A comparative analysis was made concerning the distribution of benthic macrophyte assemblages in shallow portions of Apalachee Bay (north Florida). This included a comparison of areas affected by bleached kraft mill effluents (BKME) (the Fenholloway River system) with appropriate uncontaminated
control stations (the Econfina River system). Meter-square samples of benthic macrophytes were collected monthly in both areas. Relative dominance was generally higher in the unpolluted areas. Four species of red algae (Laurencia poitei, Digenia simplex, Gracilaria verrucosa, Gracillaris
foliifera) were found at all stations. Areas of acute effect were found to have extrmely low biomass and characteristic assemblages of various macrophyte species. Most of the species in unpolluted areas were present in portions of the bay characterized by chronic (low) levels of BKME.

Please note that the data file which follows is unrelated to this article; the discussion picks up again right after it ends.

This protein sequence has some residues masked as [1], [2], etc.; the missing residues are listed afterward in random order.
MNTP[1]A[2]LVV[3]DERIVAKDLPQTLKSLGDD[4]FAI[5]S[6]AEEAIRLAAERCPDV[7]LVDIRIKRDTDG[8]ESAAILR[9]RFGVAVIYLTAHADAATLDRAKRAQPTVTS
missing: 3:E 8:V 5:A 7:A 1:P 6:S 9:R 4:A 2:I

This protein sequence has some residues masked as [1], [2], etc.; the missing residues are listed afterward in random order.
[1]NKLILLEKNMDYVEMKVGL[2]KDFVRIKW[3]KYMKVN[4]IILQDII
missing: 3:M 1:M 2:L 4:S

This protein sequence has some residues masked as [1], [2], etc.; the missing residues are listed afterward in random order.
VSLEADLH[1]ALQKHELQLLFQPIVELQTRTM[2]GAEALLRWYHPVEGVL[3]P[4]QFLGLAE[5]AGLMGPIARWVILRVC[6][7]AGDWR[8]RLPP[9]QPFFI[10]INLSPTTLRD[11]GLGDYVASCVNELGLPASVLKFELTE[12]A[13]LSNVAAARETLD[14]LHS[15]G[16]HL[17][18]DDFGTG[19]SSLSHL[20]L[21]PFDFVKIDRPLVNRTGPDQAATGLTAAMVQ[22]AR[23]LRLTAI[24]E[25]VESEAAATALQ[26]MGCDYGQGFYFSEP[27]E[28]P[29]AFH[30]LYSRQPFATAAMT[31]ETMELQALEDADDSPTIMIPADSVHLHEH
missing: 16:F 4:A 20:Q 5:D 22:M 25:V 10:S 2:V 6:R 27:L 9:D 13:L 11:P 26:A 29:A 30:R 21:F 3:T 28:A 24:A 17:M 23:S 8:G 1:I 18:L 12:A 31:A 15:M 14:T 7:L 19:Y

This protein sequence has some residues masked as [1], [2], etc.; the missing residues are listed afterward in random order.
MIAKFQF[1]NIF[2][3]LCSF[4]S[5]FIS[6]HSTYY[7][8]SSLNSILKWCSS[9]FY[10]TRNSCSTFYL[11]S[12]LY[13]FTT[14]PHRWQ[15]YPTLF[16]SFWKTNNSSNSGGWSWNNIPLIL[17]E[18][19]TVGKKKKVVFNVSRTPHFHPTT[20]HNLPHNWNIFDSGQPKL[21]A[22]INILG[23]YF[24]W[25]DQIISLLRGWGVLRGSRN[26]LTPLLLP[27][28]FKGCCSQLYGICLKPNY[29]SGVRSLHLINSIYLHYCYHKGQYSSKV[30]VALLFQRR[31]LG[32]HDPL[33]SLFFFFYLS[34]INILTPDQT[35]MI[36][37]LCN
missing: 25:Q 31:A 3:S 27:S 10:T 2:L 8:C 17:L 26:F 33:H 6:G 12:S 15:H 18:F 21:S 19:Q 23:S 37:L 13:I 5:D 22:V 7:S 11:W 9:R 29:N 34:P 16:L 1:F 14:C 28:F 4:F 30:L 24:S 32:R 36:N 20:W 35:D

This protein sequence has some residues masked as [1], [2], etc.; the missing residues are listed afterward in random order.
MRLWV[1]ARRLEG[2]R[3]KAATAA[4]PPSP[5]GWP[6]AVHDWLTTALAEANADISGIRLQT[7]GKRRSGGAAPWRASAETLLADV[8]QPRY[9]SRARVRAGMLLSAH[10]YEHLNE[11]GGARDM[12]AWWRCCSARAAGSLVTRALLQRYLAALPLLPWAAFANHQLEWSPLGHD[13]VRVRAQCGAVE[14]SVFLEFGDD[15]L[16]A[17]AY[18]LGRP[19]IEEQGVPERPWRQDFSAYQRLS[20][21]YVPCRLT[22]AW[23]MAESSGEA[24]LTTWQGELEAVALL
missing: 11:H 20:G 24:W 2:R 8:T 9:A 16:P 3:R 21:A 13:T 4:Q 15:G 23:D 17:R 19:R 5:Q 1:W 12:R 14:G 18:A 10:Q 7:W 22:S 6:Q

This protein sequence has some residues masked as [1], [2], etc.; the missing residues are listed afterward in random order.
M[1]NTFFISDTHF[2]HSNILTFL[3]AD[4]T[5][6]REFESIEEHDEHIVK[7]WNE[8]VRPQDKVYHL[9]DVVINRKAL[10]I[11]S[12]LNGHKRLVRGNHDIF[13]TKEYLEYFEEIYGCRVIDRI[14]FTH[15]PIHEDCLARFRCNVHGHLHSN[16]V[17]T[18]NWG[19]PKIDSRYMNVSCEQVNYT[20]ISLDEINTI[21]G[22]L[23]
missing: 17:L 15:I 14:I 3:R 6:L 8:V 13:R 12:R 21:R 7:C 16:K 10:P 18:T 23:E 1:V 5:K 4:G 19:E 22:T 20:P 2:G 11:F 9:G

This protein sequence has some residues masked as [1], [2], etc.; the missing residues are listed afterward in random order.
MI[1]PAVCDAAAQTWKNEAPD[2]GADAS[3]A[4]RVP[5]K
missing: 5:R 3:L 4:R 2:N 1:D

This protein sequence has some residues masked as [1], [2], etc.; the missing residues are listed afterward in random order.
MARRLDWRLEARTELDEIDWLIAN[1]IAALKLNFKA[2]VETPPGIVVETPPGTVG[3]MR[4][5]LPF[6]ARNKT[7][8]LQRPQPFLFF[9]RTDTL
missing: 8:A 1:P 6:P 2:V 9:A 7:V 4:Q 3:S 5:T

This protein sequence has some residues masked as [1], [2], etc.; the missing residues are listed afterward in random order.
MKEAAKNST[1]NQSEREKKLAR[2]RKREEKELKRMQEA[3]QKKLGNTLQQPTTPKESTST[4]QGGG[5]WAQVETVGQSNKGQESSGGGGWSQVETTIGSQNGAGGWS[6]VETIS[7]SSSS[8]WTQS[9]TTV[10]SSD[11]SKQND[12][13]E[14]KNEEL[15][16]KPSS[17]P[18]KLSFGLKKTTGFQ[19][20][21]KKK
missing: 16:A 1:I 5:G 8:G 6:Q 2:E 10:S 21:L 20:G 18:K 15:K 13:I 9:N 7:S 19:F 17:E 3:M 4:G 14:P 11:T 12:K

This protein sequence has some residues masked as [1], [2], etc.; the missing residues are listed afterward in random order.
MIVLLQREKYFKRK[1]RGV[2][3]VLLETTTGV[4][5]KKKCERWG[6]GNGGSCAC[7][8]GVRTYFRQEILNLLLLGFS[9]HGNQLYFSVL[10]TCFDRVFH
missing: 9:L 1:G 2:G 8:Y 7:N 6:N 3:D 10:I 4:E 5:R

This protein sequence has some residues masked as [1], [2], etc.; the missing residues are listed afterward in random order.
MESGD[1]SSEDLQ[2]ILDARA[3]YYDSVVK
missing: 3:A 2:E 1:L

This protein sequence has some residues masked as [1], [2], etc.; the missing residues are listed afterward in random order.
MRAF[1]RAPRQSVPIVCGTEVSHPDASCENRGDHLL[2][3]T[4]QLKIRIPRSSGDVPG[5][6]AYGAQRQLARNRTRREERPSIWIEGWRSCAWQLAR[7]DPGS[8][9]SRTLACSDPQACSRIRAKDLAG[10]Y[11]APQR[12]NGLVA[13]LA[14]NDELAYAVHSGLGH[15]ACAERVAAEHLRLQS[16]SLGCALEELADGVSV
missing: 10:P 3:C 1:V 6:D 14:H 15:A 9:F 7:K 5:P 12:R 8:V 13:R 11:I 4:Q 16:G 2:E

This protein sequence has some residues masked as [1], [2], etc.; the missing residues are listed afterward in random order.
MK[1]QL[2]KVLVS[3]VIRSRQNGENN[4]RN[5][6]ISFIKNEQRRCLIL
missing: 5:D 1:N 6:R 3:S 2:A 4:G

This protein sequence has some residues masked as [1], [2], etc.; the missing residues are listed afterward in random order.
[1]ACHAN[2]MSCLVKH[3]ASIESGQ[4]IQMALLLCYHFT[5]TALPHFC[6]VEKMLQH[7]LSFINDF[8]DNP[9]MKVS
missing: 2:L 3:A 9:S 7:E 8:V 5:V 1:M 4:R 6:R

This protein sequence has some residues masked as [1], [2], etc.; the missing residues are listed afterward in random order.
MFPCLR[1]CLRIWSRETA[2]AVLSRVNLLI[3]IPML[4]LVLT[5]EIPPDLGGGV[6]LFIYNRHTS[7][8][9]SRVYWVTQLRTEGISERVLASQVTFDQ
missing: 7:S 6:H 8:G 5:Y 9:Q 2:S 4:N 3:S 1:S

However, biomass was consistently reduced in such areas when compared to control stations. It was postulated that selective removal of dominant species by BKME (e.g., increased levels of color and turbidity) allowed recruitment of various “rare” species in areas of chronic impact,
thus contributing to anomalous patterns of community structure when compared to published data from other pollution-stressed aquatic systems.
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